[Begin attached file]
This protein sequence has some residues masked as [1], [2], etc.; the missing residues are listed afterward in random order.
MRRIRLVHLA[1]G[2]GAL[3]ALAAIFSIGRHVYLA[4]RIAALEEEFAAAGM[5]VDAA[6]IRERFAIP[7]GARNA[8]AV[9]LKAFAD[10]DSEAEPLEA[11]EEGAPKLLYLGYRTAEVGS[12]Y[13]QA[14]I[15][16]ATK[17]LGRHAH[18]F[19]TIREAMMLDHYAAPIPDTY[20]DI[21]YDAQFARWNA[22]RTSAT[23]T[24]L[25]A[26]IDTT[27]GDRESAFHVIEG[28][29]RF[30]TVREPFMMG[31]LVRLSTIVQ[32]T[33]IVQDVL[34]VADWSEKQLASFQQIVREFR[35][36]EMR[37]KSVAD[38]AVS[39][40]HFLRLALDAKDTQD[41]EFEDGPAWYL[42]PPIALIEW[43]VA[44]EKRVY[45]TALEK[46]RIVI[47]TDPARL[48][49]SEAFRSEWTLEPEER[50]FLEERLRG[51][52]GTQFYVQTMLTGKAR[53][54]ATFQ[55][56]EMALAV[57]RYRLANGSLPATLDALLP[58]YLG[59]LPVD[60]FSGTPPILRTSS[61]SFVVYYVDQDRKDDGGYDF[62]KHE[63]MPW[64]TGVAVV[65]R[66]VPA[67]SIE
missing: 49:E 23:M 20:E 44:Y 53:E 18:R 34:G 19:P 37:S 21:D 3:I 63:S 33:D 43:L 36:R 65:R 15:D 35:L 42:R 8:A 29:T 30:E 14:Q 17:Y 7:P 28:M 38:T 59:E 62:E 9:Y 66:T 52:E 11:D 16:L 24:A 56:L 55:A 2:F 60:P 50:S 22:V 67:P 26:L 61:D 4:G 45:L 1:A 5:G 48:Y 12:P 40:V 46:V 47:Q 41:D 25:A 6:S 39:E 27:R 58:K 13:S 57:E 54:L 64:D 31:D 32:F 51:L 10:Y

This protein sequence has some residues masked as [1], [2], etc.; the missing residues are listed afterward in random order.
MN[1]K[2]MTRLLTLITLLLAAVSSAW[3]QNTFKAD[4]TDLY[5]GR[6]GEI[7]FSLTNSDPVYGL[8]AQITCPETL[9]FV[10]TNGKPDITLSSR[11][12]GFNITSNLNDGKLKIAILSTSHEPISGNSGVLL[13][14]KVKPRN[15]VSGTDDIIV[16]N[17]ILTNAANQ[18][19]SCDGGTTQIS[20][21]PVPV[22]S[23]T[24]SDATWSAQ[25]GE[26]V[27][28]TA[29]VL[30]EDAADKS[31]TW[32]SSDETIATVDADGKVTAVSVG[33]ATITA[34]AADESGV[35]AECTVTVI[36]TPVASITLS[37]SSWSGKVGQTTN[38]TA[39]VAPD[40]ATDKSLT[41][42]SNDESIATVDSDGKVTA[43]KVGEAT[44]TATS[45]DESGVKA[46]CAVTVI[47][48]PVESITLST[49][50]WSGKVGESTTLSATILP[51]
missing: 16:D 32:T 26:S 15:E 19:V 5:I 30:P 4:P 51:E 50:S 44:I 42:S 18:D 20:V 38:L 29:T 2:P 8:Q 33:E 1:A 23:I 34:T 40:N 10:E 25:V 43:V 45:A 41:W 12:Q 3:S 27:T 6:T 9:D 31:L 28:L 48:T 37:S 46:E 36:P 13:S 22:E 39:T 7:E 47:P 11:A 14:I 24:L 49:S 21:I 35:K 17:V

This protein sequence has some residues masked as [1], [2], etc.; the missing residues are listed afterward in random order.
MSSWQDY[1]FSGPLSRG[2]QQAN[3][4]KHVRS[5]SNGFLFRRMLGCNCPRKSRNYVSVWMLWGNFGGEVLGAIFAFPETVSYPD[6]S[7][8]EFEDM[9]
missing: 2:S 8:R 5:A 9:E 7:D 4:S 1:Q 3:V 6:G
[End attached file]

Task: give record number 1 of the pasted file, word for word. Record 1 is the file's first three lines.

This protein sequence has some residues masked as [1], [2], etc.; the missing residues are listed afterward in random order.
MRRIRLVHLA[1]G[2]GAL[3]ALAAIFSIGRHVYLA[4]RIAALEEEFAAAGM[5]VDAA[6]IRERFAIP[7]GARNA[8]AV[9]LKAFAD[10]DSEAEPLEA[11]EEGAPKLLYLGYRTAEVGS[12]Y[13]QA[14]I[15][16]ATK[17]LGRHAH[18]F[19]TIREAMMLDHYAAPIPDTY[20]DI[21]YDAQFARWNA[22]RTSAT[23]T[24]L[25]A[26]IDTT[27]GDRESAFHVIEG[28][29]RF[30]TVREPFMMG[31]LVRLSTIVQ[32]T[33]IVQDVL[34]VADWSEKQLASFQQIVREFR[35][36]EMR[37]KSVAD[38]AVS[39][40]HFLRLALDAKDTQD[41]EFEDGPAWYL[42]PPIALIEW[43]VA[44]EKRVY[45]TALEK[46]RIVI[47]TDPARL[48][49]SEAFRSEWTLEPEER[50]FLEERLRG[51][52]GTQFYVQTMLTGKAR[53][54]ATFQ[55][56]EMALAV[57]RYRLANGSLPATLDALLP[58]YLG[59]LPVD[60]FSGTPPILRTSS[61]SFVVYYVDQDRKDDGGYDF[62]KHE[63]MPW[64]TGVAVV[65]R[66]VPA[67]SIE
missing: 49:E 23:M 20:E 44:Y 53:E 18:R 34:G 19:P 37:S 21:D 3:I 63:S 33:D 43:L 36:R 65:R 15:D 35:L 42:R 8:A 29:T 30:E 14:Q 17:Y 7:P 28:M 38:T 59:E 62:E 9:Y 66:T 52:E 11:D 16:L 24:A 56:L 55:A 2:F 60:P 50:S 22:V 67:P 26:L 61:D 4:G 45:L 1:A 5:G 48:Y 12:P 40:V 46:V 47:Q 41:D 25:A 6:S 39:E 27:R 58:K 13:S 57:E 54:L 64:D 31:D 32:F 51:L 10:Y